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Millennials Flip the Dial to Classic Hits as the Summer Starts
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Millennials Flip the Dial to Classic Hits as the Summer Starts

When the weather heats up for summer, the sun also starts to shine brighter on Classic Hits radio, which has experienced the most listener growth over the past two summers. So it’s not surprising that the format is off to a strong start this year once again.

While the audience share among persons 6 and older for this popular format was flat from April to May at a 5.4%, the 18-34 and 25-54 listener bases are growing. Classic Hits trended 3.6%-3.8%-3.9% among 18-34s and 4.7%-4.7%-4.8% among 25-54s since March 2016. The 3.9% share in May 2016 among 18-34 year-olds is the first time outside of the holidays that the format has reached this level among this listener group. This format may not be targeted toward Millennials, but they are tuning into Classic Hits like never before.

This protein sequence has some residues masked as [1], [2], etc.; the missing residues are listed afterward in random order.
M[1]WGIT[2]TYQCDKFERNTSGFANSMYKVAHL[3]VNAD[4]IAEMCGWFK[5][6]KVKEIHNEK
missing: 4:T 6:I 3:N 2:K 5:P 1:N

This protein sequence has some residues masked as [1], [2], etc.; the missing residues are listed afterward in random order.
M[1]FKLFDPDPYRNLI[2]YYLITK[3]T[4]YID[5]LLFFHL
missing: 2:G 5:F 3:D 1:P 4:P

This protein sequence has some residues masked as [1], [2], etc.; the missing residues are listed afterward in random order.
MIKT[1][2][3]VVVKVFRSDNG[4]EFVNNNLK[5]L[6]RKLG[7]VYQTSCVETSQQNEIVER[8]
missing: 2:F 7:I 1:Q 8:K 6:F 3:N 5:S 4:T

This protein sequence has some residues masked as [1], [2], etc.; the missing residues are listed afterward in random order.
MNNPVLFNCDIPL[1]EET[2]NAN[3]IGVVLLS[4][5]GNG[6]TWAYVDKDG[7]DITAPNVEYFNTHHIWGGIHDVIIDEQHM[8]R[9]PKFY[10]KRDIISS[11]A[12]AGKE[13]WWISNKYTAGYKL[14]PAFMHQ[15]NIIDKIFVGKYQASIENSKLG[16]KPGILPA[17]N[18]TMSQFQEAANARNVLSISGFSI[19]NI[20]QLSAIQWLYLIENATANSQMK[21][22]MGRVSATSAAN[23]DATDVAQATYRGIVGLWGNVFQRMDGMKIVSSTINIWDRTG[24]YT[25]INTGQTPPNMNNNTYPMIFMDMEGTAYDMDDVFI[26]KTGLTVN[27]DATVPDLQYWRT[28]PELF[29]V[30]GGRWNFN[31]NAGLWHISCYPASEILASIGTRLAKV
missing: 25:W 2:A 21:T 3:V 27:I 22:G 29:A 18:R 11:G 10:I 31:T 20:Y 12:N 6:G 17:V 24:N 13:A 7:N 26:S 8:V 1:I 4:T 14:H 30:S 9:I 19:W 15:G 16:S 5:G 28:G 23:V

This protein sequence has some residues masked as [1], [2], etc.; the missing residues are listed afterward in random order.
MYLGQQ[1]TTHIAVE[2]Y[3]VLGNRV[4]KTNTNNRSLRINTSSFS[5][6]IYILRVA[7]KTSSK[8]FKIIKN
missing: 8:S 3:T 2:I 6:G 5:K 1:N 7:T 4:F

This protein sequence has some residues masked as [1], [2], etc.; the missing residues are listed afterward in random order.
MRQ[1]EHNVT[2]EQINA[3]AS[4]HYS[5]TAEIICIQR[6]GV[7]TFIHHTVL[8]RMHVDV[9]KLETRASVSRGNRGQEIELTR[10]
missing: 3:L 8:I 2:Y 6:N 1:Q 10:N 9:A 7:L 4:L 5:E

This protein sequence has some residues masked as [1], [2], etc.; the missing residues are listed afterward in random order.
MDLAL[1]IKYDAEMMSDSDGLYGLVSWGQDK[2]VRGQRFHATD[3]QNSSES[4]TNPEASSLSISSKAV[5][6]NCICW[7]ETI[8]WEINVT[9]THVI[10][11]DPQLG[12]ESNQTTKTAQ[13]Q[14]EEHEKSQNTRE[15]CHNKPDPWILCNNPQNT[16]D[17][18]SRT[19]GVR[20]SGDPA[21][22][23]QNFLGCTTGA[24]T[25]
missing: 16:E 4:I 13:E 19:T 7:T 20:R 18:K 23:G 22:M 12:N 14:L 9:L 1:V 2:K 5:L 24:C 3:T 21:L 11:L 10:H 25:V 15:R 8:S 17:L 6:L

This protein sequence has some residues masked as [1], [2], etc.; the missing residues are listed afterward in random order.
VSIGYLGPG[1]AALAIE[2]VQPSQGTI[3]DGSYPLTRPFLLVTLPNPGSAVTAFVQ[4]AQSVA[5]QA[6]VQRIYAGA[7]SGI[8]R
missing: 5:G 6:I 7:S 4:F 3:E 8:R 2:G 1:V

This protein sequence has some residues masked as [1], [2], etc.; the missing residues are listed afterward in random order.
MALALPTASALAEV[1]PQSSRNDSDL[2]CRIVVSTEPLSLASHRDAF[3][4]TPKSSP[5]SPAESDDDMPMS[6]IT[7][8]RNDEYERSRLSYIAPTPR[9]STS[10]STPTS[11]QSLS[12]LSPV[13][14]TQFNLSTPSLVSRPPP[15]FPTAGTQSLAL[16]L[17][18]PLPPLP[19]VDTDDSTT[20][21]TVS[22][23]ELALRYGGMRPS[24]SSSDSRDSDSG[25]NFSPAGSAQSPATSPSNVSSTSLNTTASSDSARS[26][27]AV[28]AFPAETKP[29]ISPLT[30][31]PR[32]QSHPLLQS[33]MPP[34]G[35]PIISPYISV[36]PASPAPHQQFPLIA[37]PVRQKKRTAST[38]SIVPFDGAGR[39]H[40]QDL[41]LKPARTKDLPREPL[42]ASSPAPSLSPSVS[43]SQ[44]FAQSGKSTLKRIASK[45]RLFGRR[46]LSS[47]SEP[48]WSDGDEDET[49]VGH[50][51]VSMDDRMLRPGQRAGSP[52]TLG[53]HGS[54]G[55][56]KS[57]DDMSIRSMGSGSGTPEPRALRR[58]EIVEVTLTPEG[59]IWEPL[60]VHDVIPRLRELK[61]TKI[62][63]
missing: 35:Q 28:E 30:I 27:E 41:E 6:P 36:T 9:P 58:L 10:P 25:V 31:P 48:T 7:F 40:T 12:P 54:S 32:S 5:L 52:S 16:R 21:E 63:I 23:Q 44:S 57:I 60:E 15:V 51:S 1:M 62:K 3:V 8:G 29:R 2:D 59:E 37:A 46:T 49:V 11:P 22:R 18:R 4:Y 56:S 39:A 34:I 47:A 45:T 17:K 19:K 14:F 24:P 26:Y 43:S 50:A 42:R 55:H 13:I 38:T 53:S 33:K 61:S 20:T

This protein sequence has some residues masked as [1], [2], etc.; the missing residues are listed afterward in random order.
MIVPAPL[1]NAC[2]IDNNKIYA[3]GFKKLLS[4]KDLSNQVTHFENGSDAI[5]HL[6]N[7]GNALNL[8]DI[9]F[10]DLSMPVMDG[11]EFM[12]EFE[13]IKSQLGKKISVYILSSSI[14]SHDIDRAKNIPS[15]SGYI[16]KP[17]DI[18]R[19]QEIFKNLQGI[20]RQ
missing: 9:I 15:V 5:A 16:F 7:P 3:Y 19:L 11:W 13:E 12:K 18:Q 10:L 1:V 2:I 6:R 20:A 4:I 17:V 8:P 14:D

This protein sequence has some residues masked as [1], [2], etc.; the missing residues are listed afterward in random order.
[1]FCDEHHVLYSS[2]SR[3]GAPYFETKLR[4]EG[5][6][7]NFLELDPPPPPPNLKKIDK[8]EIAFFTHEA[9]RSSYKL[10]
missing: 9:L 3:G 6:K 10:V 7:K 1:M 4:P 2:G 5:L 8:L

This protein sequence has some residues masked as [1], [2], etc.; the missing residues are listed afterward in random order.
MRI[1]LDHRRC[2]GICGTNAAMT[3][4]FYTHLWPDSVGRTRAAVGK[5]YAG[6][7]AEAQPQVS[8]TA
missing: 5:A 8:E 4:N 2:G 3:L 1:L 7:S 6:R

The Alternative format is also blazing new listening trends. Tune-in to this format tends to be pretty steady from month to month, but that may be changing, particularly among the older listeners of this format. This May, the listener share of adults 25-54 grew to 3.9%, which is good enough for a new record. While Alternative is still the sixth-most popular format among Millennials, the appeal of Alternative music appears to be spreading to the money demo of adults 25-54.

Just like in April, the All Sports format continued to surge at the onset of summer. Among persons 6+ the format jumped from a 4.5% share in April to a 4.9% share in May. The share among 18-34 audience climbed from 3.2% in April to 3.6% in May. The All Sports core demo of adults 25-54 moved up half a point to hit a 5.5% share in May. Thanks to post-season basketball, hockey and the start of baseball season, there are lots of reasons for sports fans to tune into Sports Talk radio in the month of May.

*Nielsen Audio officially has 48 measured PPM markets, but three of them (Nassau-Suffolk, Middlesex-Somerset-Union, and San Jose) are included in the larger New York and San Francisco metro areas. Therefore, the listening data from those Maykets are included in these results even though we did not break them out separately.

Data used in this article is inclusive of multicultural audiences. Hispanic consumer audiences are composed of both English and Spanish speaking representative populations.